Letters

Dear Editor



Bookshops controlled by CNA/The Literary Group, which include all branches of Exclusive Books, Bookworm and Pilgrims, still continue to banish noseWEEK from their shelves “for business reasons”. Many reputable, independent bookshops and newsagents do, however, stock us. Call us for the supplier nearest you – and remember this when you are shopping for books.


Masonry on public land

Recent dramatic reports in our otherwise docile Cape Town press about an ordinary official in the Planning Department’s suspected wrongdoing made me wonder whether the incident was not being used to distract the public’s attention from offences against the public interest much greater in scope, and more serious in their implications, by much more senior persons inside and outside the Council.
Of particular concern are those issues which may not be obviously illegal, but which are patently against the public interest. I have noticed, for instance, that large sections of the Goodwood Showground have been sold off for industrial purposes. This is Crown Grant land which was given to the Agricultural Society free, gratis and for the proverbial nothing by the Smuts Government. It now appears – from the signposts on the site – that the great financiers of Hustler and the 087 sexlines, Syfrets, are playing a major part in the alienation. It may be perfectly legal, but to my mind, seen against the background of the Deed of Grant, it is wrong.
A massive office development on the old Vineyard Sportsground in Claremont raises a sinister possibility. Norwich Union is being allowed to build a high-rise office block on land that was zoned for single dwellings and on which for decades the Cape Technikon enjoyed “condoned usage” as a cricket field and open-air public amenity. The Norwich development is therefore not only a serious encroachment on a residential area – it means the loss of an open-air amenity in an increasingly densely populated area and a downgrading of a Cape scene attractive to residents and tourists alike. All to help a speculator earn a very quick million bucks or three.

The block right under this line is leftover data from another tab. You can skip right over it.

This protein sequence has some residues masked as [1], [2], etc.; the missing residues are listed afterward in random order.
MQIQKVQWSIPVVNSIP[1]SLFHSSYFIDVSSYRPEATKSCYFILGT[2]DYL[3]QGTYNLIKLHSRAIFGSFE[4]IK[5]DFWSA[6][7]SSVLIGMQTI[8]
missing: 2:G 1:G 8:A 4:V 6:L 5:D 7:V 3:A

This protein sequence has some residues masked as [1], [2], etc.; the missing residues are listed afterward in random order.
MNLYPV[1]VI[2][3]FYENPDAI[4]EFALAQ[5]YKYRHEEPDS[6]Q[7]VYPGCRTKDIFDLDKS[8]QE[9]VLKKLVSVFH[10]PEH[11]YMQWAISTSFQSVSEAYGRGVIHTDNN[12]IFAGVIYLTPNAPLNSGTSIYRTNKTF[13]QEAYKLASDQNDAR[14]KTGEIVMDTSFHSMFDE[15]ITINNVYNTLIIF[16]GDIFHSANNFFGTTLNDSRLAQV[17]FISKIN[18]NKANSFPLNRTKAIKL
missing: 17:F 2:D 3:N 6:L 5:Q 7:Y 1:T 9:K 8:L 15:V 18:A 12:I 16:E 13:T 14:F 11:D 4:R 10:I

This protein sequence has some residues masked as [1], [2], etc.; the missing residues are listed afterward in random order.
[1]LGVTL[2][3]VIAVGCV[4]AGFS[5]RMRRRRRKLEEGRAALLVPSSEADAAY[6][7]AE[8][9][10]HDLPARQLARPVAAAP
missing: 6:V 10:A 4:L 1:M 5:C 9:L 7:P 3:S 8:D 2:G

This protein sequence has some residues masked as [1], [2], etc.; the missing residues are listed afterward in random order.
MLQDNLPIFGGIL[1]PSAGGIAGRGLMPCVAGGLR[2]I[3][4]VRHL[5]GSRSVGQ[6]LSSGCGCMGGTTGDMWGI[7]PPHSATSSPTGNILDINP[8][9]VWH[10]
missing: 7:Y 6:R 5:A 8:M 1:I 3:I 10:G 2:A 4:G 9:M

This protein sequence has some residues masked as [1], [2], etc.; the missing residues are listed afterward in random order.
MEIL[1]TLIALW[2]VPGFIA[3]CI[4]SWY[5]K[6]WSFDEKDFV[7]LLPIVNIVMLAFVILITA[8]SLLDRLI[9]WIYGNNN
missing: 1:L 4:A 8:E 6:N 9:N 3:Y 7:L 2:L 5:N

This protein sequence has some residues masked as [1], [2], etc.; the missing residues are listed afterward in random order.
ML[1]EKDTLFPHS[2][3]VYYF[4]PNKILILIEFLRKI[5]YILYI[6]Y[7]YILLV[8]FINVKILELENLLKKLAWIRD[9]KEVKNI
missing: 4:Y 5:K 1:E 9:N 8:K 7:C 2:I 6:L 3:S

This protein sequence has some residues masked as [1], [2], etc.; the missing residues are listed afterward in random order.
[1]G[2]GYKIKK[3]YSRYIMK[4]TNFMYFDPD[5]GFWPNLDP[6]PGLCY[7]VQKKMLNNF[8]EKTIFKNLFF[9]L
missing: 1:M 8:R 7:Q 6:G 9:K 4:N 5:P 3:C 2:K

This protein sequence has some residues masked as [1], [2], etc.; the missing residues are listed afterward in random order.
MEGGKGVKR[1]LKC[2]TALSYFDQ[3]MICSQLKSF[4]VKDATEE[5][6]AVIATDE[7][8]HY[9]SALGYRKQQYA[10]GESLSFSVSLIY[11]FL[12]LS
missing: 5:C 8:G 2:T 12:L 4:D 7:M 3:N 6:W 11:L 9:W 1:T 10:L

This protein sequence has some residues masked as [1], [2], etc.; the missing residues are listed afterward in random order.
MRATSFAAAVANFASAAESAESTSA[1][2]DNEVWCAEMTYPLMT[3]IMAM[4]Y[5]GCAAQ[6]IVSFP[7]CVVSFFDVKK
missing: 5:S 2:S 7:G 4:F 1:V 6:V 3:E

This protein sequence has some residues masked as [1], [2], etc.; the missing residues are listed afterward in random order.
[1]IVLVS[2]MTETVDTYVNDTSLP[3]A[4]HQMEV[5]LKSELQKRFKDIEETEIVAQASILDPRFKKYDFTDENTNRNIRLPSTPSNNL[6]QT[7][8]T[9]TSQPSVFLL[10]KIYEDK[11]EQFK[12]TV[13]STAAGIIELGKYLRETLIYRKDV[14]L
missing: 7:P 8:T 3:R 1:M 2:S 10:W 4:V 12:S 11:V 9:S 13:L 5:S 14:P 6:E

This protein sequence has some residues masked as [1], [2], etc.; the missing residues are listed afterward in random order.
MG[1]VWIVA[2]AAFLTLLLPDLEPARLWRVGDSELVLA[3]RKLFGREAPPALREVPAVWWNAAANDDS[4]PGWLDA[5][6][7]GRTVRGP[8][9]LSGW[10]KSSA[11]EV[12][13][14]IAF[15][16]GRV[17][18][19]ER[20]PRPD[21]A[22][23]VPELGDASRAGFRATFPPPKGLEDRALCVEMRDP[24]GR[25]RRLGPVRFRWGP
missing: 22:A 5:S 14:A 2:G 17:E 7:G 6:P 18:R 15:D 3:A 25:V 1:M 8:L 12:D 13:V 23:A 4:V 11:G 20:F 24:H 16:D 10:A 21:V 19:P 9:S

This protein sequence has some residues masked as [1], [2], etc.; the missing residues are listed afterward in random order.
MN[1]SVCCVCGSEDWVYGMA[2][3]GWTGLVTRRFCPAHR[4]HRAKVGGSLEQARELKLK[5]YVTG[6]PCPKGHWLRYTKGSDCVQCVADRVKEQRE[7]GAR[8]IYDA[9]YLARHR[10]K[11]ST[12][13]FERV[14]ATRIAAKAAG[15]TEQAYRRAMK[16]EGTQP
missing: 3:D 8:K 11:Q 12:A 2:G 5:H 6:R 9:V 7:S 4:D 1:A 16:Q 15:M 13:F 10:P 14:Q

Norwich Union in the United Kingdom is well known for its links with the Freemason Movement, which in turn has been deeply involved in some major property scandals there, including the “Poulson” and “Barlow Clowes” affairs. Your readers are referred to the recently published book on Freemasonry, “Inside the Brotherhood” by Martin Short. In the New South Africa, with its supposed “transparency” in government, I feel the public is entitled to know if any Councillors or senior Council officials are Masons. It is certainly to be hoped that Masonic connections here are not playing a part in any questionable rezonings and waivers of the regulations.